The head of world athletics admits the sport faces a crisis over allegations of doping by Russian competitors.
However, the president of the International Association of Athletics Federations, Lamine Diack, dismissed suggestions that his organisation covered up failed drugs tests.
Diack says allegations that 99 percent of Russian athletes use performance enhancing drugs are a joke.
In his first broadcast interview since the allegations were made public, Diack said he was "shocked" and "disturbed" when he first heard the claims.
But the 81-year-old Senegalese official insists allegations that 99% of Russian athletes are doping were "a joke" and "ridiculous".
"I cannot accept that somebody came and said in Russia it's 99% cheating. It's not true," he says. "I understand after this kind of crisis people are saying 'OK, what are they doing, is it right or not?', but I think we have to be absolutely clear that our athletes are 90% to 95% clean."
A series of documentaries by German TV channel WRD has presented evidence of alleged systematic doping and corruption in Russian sport
The allegations include:
Russian Anti-Doping Agency (Rusada) officials supplied banned substances in exchange for 5% of athletes' earnings and colluded with doping control officers to hush up and falsify tests.
IAAF officials are implicated in covering up Russian doping - including Diack's son, IAAF marketing consultant Massata Papa Diack, Valentin Balakhnichev, the IAAF treasurer and Russian Athletics Federation president, and IAAF legal adviser Habib Cisse.
The IAAF decided not to look into 150 suspicious blood samples between 2001 and 2008, including an unnamed top British athlete.
German television station WDR broadcast three documentaries alleging that IAAF officials were implicated in covering up doping in Russia.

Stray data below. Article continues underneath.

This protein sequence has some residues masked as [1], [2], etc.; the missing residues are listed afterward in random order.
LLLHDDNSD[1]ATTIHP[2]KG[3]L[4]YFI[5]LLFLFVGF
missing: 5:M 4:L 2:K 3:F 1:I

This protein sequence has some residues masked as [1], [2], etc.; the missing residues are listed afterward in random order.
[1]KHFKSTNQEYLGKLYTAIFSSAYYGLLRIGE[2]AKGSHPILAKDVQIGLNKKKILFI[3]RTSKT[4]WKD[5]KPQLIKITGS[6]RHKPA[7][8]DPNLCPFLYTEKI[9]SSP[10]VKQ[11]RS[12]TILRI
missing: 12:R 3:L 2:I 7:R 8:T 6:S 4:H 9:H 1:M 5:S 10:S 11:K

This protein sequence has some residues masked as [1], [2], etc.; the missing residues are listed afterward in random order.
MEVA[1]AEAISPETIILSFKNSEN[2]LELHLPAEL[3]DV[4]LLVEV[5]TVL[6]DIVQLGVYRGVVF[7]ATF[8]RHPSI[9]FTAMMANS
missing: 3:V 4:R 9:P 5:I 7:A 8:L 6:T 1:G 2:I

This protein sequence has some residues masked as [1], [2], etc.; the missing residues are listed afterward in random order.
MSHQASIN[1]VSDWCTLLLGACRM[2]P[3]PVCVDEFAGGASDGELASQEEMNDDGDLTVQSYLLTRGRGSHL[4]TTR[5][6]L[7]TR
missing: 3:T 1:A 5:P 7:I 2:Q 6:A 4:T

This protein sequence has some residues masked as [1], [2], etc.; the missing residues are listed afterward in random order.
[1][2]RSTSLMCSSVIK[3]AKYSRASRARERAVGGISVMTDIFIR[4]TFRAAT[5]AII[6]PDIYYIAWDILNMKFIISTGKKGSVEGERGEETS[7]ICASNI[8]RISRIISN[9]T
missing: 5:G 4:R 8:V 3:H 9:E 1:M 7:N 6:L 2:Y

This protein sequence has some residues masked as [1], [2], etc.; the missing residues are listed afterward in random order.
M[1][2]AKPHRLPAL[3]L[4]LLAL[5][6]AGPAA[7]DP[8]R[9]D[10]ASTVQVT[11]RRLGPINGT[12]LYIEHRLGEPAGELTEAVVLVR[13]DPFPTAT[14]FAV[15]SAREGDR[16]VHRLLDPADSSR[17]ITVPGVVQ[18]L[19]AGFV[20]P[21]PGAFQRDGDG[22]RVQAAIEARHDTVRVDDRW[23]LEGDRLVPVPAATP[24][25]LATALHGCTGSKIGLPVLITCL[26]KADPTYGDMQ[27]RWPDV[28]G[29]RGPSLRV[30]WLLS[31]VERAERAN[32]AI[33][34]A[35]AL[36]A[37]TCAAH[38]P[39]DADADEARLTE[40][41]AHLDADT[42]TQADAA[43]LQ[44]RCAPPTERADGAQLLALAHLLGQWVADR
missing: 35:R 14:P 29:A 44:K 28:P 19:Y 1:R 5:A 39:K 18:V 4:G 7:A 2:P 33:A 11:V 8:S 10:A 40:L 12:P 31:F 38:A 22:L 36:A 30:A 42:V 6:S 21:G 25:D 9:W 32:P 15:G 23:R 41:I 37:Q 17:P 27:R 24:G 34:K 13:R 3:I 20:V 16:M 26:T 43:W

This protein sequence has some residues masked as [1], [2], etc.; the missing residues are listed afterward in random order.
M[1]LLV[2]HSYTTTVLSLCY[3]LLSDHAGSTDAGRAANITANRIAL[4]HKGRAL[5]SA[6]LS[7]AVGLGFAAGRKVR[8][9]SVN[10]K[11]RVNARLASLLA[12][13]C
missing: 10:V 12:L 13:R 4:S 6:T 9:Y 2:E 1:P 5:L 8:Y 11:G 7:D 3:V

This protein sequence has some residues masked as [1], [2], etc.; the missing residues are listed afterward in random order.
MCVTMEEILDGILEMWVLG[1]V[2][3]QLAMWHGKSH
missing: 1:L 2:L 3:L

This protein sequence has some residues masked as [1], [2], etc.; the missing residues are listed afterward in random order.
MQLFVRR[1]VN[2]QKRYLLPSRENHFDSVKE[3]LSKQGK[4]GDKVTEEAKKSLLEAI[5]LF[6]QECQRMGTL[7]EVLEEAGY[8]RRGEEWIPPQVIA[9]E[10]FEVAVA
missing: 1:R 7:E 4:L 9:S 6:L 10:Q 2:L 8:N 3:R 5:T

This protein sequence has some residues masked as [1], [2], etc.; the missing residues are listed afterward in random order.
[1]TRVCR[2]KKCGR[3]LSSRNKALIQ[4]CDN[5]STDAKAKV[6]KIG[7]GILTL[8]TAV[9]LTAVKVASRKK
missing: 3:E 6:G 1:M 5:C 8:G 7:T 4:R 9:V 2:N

Those claims are now being examined by the IAAF's ethics commission, which will decide whether Russian anti-doping officials, its own treasurer and even the son of its president are guilty of wrongdoing.
But Diack - who will stand down as IAAF president in August after 16 years as the most powerful figure in track and field - denied knowledge of any cover-up.
"I'm convinced I know my department. I know how they work very, very hard about the fight against doping, and I didn't see any reason to make a cover-up of a doping case," he says.
Athletics has a chequered history of drug scandals, from East Germany's years of state-imposed blanket doping, through to the Bay Area Laboratory Co-Operative (Balco) affair. However, it was one of the first sports to introduce the biological passport.
These latest claims of widespread wrongdoing stem principally from former Russian Anti-Doping Agency (Rusada) official Vitaly Stepanov and his wife Yulia (nee Rusanova), formerly an 800m runner who was banned for doping.
They allege that leading Russian athletics officials supplied banned substances in exchange for 5% of an athlete's earnings and colluded with doping control officers to hush up and falsify tests.